Can you describe how your research has evolved over the years, bringing you to where you are today?
Without being repetitive, I would describe the evolution of my research career as transitioning from one focused on clinical trials and prospective studies to more focus on health services research. One if by no means better than the other, and both play an important role in determining the value and benefit of physical therapy services.
What do you feel is the biggest hurdle between researchers and clinicians? What are some solutions you see in overcoming these barriers?
I think Steve Rose the former Chair of the PT program at Washington University in St. Louis said it best many years ago when he said that “research needs more practice and practice needs more research.” You can’t have one without the other. Clinicians and researchers need each other and have to be in close contact and be willing to listen to one another.
There are still far too many academics who live in ivory towers and are disconnected from the real world. As such, they can easily design studies whose results will never practically have an impact on clinical practice. On the other hand, clinicians who are separated from a culture of research and evidence-based practice can easily be persuaded to chase the latest fad therapy as the next ‘magic bullet’.
Both clinicians and researchers have to resist the tendency to believe everything they think and keep an open but critical mind towards anything that sounds too good to be true.
Can you give advice to students/practitioners, who may be considering a career in research, on how to how to find a school and researcher to work under?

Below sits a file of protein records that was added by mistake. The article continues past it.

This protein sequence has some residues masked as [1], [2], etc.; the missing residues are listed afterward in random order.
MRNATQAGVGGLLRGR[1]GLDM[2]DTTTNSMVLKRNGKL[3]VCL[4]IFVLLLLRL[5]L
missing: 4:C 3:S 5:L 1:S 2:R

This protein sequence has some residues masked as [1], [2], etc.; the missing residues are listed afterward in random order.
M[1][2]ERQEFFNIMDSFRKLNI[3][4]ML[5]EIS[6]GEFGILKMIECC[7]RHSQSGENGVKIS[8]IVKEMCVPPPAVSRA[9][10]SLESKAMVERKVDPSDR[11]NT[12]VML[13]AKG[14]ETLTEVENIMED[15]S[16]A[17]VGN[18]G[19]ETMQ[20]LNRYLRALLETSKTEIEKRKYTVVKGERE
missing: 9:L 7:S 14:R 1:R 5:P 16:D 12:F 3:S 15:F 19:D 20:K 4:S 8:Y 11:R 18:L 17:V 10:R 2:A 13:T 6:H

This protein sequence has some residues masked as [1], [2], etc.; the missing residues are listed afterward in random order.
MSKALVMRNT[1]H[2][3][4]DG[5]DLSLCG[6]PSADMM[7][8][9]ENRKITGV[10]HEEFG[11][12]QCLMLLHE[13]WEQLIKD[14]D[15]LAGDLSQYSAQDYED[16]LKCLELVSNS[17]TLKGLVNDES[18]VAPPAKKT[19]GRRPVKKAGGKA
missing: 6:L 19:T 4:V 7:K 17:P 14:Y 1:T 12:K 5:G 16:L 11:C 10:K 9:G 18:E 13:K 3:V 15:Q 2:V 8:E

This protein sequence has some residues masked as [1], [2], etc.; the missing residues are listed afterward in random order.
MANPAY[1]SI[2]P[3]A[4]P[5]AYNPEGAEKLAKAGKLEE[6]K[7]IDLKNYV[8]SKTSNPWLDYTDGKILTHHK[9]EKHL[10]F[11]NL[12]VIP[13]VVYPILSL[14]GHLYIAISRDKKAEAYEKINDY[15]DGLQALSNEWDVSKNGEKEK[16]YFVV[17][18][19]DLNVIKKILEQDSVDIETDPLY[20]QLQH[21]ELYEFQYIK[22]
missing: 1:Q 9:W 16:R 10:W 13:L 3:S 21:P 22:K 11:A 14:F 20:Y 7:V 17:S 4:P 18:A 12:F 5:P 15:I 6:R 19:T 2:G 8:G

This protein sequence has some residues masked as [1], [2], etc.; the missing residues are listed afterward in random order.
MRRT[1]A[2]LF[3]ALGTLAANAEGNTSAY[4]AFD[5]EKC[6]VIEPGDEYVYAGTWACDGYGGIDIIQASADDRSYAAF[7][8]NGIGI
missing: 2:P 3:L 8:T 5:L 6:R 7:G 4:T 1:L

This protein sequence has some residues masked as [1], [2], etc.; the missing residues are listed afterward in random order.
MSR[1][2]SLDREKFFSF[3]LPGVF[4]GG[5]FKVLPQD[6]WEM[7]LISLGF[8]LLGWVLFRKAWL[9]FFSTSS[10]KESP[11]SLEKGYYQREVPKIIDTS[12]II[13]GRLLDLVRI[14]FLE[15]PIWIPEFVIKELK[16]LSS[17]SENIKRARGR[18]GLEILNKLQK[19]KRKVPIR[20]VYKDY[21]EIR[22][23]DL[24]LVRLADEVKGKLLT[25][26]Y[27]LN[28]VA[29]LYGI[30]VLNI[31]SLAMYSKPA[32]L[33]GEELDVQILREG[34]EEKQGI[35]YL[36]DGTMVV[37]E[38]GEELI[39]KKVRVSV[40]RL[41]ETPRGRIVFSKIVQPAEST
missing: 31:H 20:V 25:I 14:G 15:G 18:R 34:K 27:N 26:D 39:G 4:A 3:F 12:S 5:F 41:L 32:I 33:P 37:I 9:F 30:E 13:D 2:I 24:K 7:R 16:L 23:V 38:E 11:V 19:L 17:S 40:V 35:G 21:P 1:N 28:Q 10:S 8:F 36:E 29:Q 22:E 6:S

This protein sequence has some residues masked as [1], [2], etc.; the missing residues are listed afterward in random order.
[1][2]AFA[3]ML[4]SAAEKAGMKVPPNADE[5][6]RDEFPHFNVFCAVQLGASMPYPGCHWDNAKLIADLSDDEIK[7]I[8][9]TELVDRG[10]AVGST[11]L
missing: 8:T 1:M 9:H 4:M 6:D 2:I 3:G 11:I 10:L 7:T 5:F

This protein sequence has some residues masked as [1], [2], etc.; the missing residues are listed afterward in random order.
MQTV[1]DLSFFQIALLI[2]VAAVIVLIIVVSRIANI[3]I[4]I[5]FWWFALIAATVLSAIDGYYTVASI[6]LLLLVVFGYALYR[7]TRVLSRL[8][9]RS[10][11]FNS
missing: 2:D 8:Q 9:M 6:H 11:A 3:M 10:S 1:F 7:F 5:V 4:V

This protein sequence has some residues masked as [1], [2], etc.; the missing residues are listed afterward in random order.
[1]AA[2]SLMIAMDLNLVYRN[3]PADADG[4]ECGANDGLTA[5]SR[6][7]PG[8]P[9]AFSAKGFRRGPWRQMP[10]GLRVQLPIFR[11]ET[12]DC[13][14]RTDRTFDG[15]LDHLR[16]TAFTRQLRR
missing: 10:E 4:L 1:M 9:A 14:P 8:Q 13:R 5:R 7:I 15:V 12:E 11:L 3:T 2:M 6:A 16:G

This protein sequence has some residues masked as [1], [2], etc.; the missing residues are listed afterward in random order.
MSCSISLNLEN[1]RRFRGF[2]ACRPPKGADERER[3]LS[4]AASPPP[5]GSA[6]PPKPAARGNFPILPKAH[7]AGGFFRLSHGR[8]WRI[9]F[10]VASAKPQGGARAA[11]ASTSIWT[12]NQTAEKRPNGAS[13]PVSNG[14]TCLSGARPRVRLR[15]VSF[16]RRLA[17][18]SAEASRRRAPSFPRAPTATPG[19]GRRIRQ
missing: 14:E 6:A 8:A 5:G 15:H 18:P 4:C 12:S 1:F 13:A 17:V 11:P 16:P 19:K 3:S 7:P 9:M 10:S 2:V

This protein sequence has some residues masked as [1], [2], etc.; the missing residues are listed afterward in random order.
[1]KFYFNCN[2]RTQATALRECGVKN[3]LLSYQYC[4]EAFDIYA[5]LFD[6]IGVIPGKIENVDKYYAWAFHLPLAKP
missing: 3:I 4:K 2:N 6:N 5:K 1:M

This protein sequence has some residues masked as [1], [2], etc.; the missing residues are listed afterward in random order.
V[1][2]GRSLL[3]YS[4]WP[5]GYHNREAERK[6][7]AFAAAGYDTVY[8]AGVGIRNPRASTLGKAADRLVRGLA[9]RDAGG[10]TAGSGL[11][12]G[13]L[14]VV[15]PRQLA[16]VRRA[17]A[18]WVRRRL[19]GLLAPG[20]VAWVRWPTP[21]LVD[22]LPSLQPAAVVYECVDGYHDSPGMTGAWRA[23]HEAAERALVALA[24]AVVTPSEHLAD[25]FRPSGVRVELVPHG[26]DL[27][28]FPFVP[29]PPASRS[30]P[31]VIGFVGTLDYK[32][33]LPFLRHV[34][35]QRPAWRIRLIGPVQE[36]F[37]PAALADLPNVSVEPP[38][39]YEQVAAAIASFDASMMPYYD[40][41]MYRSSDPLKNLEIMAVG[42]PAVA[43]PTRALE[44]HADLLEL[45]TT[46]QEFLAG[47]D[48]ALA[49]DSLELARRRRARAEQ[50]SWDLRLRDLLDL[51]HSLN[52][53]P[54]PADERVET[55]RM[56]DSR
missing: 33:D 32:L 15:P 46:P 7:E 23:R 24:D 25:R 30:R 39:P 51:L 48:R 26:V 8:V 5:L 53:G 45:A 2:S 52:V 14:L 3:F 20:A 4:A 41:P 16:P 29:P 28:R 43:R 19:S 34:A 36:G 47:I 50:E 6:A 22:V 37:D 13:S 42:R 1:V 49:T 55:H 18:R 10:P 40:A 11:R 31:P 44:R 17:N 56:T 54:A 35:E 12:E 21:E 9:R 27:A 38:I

There’s lots of debate about whether you can effectively pursue a career in research straight out of PT school or whether it’s best to be in clinical practice for a few years. If you’re interested in clinical or health services research, I don’t think there’s any substitute for several years of clinical experience, especially if you’re able to complete a residency and/or fellowship practice.
A few years of fast-paced clinical practice in a setting that values evidence-based practice will go a long ways towards keeping you from becoming an aloof academic living in an ivory tower designing studies that have no relevance for clinical practice.
If you’re interested in a research career more focused in the basic sciences, perhaps going straight into a PhD is more possible. However, even then, you should always look for opportunities to engage with and learn from clinicians.
At the end of the day, it’s about the patient. Anyone in research who is too far removed from the patient will be irrelevant to the real world